FeatureThey thrive in the heat, are masters at hiding and can live for a month without eating. Why, they can even survive for days without a head.
Cockroaches: know your enemy
They thrive in the heat, are masters at hiding and can live for a month without eating. Why, they can even survive for days without a head. Yes, they're tough, writes Jerry Langton... but not invincible. Amina has a problem. The Abu Dhabi-based nanny who lives in Al Bahia tries to stay as clean as possible, but still she has what she considers to be the worst of all pests. "I am embarrassed to admit it, but I have cockroaches," she told me, asking me not to use her real name. "Not many of them, but even one is just too horrifying to deal with." She's tried to get rid of them, but they just keep coming back. "It's like they're invincible," she says with a tone of resignation.
But there is hope for her. To control cockroaches, you have to know your enemy. There are two kinds of cockroaches in the UAE. Actually, there are probably more. In fact, there are more than 4,000 species of cockroach, but only four are known to seek out human residences as habitat. The only ones you're likely to run into here, unless you look very, very hard, are American cockroaches, which did not originate in America, and German cockroaches, which aren't even found in Germany.
Scientists say cockroaches emerged in basically the same form as they are now about 300 million years ago. They are large by insect standards ? some can be up to 9cm long and weigh more than 30 grams, although most are no bigger than a postage stamp. They have wide bodies, small heads and two sets of wings, and they use the hard outer sets as armour. While they can fly short distances, cockroaches prefer to run from trouble and are among the fastest of all insects. They communicate with pheromones - scented hormones - which explains why places infested with cockroaches have such a strong, unmistakable smell. They thrive in the heat - preferably 30C or higher - but they must have access to water.
Like most people affected by cockroaches in their homes, Amina has turned on her apartment lights to see cockroaches scatter. While many people believe cockroaches recognise humans as danger and flee, experts say they are running from the light. With as many as 2,200 lenses in each eye, the insects, nocturnal by nature, are exceptionally light sensitive. Candles look like rows of floodlights to them; lightbulbs are like looking straight into the sun. They live in large groups and are good at hiding, so if you see one, it's more accurate to say it is representative of many you don't see, as opposed to the one you see being a scout or pioneer.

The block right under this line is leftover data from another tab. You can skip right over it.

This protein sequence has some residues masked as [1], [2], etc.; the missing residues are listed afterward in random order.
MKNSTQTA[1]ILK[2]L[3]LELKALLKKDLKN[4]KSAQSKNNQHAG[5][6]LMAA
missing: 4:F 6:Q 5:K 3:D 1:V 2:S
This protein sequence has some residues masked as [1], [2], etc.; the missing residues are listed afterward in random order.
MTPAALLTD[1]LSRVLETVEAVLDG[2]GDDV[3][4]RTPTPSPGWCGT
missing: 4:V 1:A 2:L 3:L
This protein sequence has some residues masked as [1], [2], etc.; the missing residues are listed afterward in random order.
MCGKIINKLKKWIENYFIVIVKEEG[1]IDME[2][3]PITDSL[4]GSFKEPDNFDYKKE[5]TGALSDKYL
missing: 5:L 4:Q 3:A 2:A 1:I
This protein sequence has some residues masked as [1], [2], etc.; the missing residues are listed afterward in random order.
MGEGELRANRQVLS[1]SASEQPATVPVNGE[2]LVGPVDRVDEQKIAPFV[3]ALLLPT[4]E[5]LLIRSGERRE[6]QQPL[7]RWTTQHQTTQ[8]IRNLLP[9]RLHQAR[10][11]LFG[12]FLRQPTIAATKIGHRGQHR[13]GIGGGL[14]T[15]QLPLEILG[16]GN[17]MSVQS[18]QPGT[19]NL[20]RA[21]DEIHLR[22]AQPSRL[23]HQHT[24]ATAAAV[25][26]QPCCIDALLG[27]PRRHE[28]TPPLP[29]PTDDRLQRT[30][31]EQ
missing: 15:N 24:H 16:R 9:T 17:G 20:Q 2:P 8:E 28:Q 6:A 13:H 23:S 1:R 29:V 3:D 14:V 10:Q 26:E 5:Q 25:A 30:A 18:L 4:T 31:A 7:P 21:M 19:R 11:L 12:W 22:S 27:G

Cockroaches will eat just about anything. But the American and German varieties have a particular fondness for the very things we like: carbohydrates, sugars, meats and oils. The big difference is that the roaches' simple digestive system and mouth give them a taste for food that is rotting or fermenting. So while cockroaches don't communicate diseases to humans, they have been known to carry dangerous bacteria from decaying food (like yesterday's chicken) to fresh food (tonight's pizza), which has resulted in various types of food poisoning, dysentery and other gastrointestinal problems in humans and pets.
But if there's no human food around, cockroaches will make do with things like bookbinding glue, candle wax, human hair or even each other. And even if none of that is available - as in laboratory studies - cockroaches can survive up to a month without eating. That's not the only remarkable feat of survivability these little guys perform. They can survive without air for 45 minutes, so forget trying to drown them. And as Amina and others can attest, you can step on a cockroach, hear a satisfying crunch, lift your foot and see the pest scoot away seemingly unharmed. That's because the hard outer wings protect the animal's internal organs from pressure.